There is no other show more surprising to me this winter season than Demi-chan wa Kataritai, a series I assumed would be a straightforward high school fantasy harem along the lines of Monster Musume no Iru Nichijou. Yes, there is a harem set up with our male protagonist and the female demi-humans, including three students and one teacher. Yes, they all look to be crushing on Takahashi-sensei. But, it isn’t the romance or comedy that shines in this series. Takahashi Tetsuo asserts himself from the very beginning as a man who not only wants to study demi-humans, but also respects them. Demi-chan wa Kataritai is a story that champions equality and appreciation for the precious and necessary diversity among communities.
Lotte Jansson is the star of Little Witch Academia’s fourth episode, “night fall,” where we witness her passion, loyalty, and support for a long-running series that spoofs Stephenie Meyer’s Twilight Saga. While Lotte did receive some character development in the second film, this episode’s window into her interests reveals a girl full of confidence and conviction. The uncertain and meek Lotte who usually graces the halls of Luna Nova disappears. By showing us this side to the young witch’s personality, the anime hints at future growth in her self-confidence towards her own magical ability and her supportive friendship with Akko and Sucy.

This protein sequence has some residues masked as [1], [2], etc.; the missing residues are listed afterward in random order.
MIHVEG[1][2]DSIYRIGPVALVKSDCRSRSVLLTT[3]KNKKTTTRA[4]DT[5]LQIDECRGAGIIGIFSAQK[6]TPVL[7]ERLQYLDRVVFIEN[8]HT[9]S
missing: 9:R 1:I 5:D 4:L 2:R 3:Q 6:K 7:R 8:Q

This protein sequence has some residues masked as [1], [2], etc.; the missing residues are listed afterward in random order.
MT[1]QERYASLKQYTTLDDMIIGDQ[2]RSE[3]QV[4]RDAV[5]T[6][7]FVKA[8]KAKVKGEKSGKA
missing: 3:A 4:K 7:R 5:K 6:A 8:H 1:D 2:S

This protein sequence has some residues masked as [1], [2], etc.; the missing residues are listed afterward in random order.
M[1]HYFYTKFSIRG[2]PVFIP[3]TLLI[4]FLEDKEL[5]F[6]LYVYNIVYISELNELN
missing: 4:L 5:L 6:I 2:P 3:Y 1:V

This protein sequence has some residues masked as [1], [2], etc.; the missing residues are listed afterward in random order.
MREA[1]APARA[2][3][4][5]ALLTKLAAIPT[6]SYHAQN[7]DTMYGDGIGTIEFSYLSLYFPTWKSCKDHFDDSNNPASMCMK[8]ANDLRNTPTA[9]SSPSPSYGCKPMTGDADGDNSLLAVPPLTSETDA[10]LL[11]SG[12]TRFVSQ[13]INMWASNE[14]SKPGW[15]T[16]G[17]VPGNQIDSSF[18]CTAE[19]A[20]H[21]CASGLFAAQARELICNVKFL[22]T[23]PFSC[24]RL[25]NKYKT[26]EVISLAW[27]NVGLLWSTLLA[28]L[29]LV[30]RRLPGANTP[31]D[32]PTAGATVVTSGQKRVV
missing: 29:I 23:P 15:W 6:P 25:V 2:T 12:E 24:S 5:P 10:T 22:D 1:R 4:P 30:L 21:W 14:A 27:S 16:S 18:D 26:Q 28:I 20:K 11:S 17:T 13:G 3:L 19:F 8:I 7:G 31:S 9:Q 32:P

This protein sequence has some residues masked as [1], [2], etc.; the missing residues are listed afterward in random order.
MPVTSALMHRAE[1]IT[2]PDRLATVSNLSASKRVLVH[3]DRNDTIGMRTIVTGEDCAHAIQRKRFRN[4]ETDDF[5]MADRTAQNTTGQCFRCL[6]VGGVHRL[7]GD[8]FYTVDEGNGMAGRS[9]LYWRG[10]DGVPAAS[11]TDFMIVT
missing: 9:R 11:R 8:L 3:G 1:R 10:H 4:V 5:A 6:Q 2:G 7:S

20 anime, only three of which are ongoing! Ackkkkk! Somehow I’ve overloaded myself again, despite my excitement for the year dimming at the winter’s less-than-groundbreaking offerings. The good news is that I have more time now to devote to analysis and blogging, so you can look forward to more frequent editorials and, hopefully, some recipes. While there are no food-centric anime this season, I have faith that delicious dishes will still make their appearance. This is anime, after all, where the Japanese devotion to the culinary arts reveals itself whether you’re looking for it or not.
I did try a handful of other winter shows and dropped accordingly. Most notable drops include Hand Shakers and Fuuka, each of which I kicked after only two minutes. Let me know what you’re excited for this season, and if you think I’m missing out on anything!
Let us all breathe a sigh of relief that I have finally finished the fall anime! Thanks to my three-week honeymoon and a terrible throat infection/fever, I had a lot of catching up to do after returning home. There were a ton of wonderful shows this past fall that I was almost sorry to complete. 2016 as a whole was actually a great year for anime, and the fall season capped it beautifully. I hope you enjoyed the season and year as much as I did, and that you’ll share with me your thoughts and personal favorites!
Bungou Stray Dogs 2nd Season
Fune wo Amu
Haikyuu!!: Karasuno Koukou VS Shiratorizawa Gakuen Koukou